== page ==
However, shortcomings of the current policy framework have also been pointed out and the key objective of the Directive, namely to ensure a coherent market development in the EU, has not been met. Shortcomings arise in particular in the following three areas that are further addressed in chapter 2:

·The uptake of alternatively fuelled vehicles and deployment of corresponding infrastructure is not coherent across Member States. It has not led to a complete network of infrastructure allowing seamless travel across the EU. This is in particular the case for electric recharging points and hydrogen refuelling stations as well as with respect to on-shore power supply (OPS) and LNG infrastructure in ports. Furthermore, infrastructure for zero emission heavy-duty vehicles (HDV) is largely missing across the EU. The overall ambition for the deployment is not sufficient to meet the EU’s GHG reduction target of 55% by 2030 and the 2050 climate neutrality objective in view of the necessary significant increase of zero and low-emission light and heavy duty vehicles as well as vessels.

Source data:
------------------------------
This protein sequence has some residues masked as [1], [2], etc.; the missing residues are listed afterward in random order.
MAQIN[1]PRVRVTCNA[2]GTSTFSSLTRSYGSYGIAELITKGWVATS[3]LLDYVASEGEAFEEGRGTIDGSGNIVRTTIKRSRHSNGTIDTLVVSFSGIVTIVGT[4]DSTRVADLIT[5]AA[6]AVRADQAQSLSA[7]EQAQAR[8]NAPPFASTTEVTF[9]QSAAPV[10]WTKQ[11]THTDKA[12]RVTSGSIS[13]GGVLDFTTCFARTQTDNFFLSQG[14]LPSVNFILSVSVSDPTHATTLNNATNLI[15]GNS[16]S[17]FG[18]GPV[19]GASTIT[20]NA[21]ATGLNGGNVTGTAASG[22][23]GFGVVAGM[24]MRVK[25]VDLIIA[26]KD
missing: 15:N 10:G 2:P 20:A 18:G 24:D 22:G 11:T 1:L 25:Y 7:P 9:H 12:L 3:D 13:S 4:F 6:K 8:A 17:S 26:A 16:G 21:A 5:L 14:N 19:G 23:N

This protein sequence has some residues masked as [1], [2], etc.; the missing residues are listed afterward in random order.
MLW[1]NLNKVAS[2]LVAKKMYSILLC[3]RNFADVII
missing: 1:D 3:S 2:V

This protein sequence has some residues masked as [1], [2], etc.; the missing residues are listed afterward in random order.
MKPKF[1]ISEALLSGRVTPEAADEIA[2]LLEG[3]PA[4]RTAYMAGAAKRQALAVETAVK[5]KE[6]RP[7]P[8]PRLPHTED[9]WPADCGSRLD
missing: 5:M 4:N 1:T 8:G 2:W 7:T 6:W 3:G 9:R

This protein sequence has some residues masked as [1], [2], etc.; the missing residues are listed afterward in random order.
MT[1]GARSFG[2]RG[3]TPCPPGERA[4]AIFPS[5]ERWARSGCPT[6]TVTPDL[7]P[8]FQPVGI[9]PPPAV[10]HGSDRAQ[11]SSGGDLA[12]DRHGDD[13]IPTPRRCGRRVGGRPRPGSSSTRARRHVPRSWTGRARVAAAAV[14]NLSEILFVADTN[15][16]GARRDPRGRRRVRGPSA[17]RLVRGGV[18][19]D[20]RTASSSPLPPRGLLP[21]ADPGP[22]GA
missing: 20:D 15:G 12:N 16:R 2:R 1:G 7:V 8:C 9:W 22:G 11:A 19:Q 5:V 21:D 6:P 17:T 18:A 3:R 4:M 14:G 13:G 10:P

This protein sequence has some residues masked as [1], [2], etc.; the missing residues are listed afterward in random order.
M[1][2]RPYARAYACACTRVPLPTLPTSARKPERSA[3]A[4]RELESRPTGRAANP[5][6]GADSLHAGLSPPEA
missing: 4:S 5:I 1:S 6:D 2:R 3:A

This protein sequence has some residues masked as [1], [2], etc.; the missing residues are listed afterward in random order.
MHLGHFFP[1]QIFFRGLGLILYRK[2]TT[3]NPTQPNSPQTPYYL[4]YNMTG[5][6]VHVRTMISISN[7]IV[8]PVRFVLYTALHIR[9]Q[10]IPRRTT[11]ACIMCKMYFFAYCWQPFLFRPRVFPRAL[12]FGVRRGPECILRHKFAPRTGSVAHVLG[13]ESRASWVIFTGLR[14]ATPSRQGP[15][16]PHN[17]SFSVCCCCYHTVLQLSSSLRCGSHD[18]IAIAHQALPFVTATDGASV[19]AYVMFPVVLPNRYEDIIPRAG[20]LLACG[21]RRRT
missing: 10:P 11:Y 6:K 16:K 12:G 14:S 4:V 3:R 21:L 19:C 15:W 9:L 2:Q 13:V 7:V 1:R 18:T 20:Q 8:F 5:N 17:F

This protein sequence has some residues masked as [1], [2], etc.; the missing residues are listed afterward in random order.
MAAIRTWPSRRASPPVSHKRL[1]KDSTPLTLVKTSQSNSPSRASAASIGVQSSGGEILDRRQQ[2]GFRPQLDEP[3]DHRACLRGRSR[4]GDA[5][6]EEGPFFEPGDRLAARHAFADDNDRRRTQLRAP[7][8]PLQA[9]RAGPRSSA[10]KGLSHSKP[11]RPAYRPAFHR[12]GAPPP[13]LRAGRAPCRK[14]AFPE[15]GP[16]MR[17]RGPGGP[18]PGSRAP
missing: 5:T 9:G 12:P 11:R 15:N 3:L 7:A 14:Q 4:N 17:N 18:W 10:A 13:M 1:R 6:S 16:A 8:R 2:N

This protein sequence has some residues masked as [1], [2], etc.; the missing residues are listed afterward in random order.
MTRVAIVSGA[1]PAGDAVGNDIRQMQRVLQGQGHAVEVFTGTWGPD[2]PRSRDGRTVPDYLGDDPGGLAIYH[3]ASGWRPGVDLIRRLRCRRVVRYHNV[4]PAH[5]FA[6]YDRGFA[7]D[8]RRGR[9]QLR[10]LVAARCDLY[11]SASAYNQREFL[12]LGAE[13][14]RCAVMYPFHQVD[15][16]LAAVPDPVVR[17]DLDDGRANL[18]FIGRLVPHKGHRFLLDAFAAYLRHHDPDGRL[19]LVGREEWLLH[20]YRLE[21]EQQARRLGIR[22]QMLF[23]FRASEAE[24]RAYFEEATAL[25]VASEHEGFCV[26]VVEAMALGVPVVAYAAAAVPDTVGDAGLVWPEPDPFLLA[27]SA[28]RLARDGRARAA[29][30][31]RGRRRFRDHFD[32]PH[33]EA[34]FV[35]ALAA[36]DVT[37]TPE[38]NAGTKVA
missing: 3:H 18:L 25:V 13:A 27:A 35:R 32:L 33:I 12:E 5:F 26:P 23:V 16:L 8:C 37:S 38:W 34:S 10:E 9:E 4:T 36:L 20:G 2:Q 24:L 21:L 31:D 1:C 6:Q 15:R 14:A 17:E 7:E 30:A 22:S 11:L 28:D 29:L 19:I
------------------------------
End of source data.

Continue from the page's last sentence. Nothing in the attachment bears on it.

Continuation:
·While standards have been developed and prescribed to ensure interoperability between the vehicles and infrastructure, new technologies are emerging requiring further common technical specifications to ensure interoperability. In this context, and while alignment with electricity market legislation has been ensured, for the mass uptake of electric vehicles in the future, further provisions may be required to fully enable smart recharging through appropriate standards.

·User aspects have already been addressed to a certain extent in the Directive but this has not lead to full user information, uniform and easy to use payment methods and full price transparency across the EU.